By Calvin Gower, Trüpp.
Harassment claims have long-term consequences
Anyone who has been paying the slightest attention over the last few years knows that a single cry of discrimination or harassment will send your organization’s reputation into a tailspin. No matter how quickly and thoroughly you respond, the repair to your reputation will not be as simple as terminating the offending employee and paying out the associated legal fees. Even if it’s just one “bad apple,” it will have a long-lasting impact. Harassment claims not only tarnish your company’s image, they reduce your ability to hire and retain employees and are costly to your bottom line. Let’s take a closer look at these three unfavorable effects companies experience when facing a harassment claim.
Building a positive brand reputation takes time and effort, but all that can be destroyed by one incident. The modern-day public conversation occurs at a much faster pace and broader scale with social media and the overall ease of access to information. Even some job boards create an immediate, transparent look into an organization’s culture, where one opinion or experience can alter the view of the majority.
Harvard Business Review recently conducted a study that shows the impact a claim can have on the way people view an organization. The study found that a single sexual harassment claim is seen as a sign of a cultural problem and rarely as a one-time situation. The perception of a company’s gender equity also becomes an immediate concern. With one claim, the general fairness of treatment between men and women is challenged, including hiring and promoting from within. People also tend to view a claim of this nature as much worse than other types, such as financial misconduct.
Moreover, people want to see a responsive initiative on a companywide scale. The general public adopts a higher set of standards, expecting a timely response that is informative and considerate towards the victim in the process. This set of expectations can even extend to pushing a company to start hiring more women than men and having more women in positions of power.
Hiring and Retaining Talent
A company’s reputation has a direct impact on hiring and retaining talent. In today’s job market, a company’s ability to hire qualified talent relies heavily on brand image, culture, and the treatment of employees. Candidates want to know who they will be working for and what that entails. While this creates a healthy, transparent job market, it does not bode well for a company facing a harassment claim. Job seekers will avoid a company if they feel a claim wasn’t responded to appropriately. And even if the company does respond favorably, the brand could be tarnished to the point of no return. All it takes is one public case, a questionable review on Glassdoor, or a cultural problem spreading through word-of-mouth to deter a high-quality candidate.
Retaining employees after a harassment case also becomes a challenge. Turnover rates increase due to stress over cultural problems coming to light and all the associated distractions that take resources and support away from employees. The reality is that the average employee doesn’t want to work for a company known for having a harassment problem.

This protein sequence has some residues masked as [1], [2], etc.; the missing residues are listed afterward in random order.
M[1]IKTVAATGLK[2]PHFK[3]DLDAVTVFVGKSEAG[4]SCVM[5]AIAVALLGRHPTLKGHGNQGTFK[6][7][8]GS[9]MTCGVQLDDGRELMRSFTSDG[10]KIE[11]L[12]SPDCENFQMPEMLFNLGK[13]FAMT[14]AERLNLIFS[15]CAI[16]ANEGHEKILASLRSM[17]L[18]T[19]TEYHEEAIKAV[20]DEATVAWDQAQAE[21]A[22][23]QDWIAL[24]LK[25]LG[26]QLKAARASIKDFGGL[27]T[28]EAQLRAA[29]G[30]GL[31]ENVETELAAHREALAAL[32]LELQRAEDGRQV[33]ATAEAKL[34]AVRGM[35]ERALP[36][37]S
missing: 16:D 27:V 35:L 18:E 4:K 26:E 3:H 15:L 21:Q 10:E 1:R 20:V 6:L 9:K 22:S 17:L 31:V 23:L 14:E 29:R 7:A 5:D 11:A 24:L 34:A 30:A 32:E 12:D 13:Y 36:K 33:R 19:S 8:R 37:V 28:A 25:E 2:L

Another recent study assesses how workplace harassment affects a firm’s value. The results show that companies with the highest rates of sexual harassment cases took significant financial hits. Those with the highest incidences experienced a 4.2% decline in Return On Assets (ROA) and a 10.9% decline in Return On Equity (ROE). While these numbers aren’t representative of a company facing a single harassment claim, the results show there is a very real financial impact on an organization. Financial losses are inevitable due to loss of productivity, increased labor costs, increased employee turnover, and loss of prospective clients.
Avoiding the negative impact of a harassment case
The best defense is to be proactive and prevent harassment cases from happening. Focus on the protection of your employees and investing in tools that empower your team to maintain a culture of respect. Businesses that operate with the best intentions for their employees are taking preventive steps by modeling a respectful work environment from the top down and implementing ongoing employee training that reinforces this commitment. An effective training program not only encourages respectful behavior but equips employees with the tools they need to handle discrimination and harassment appropriately. In addition, supervisors should receive specialized training for recognizing behaviors that require action, understanding their legal responsibilities, addressing a claim, and gaining a clear understanding of your organization’s relevant policies and procedures.
Resources for facilitating a culture of respect
Here are some practical resources to help reinforce your commitment to a respectful work environment: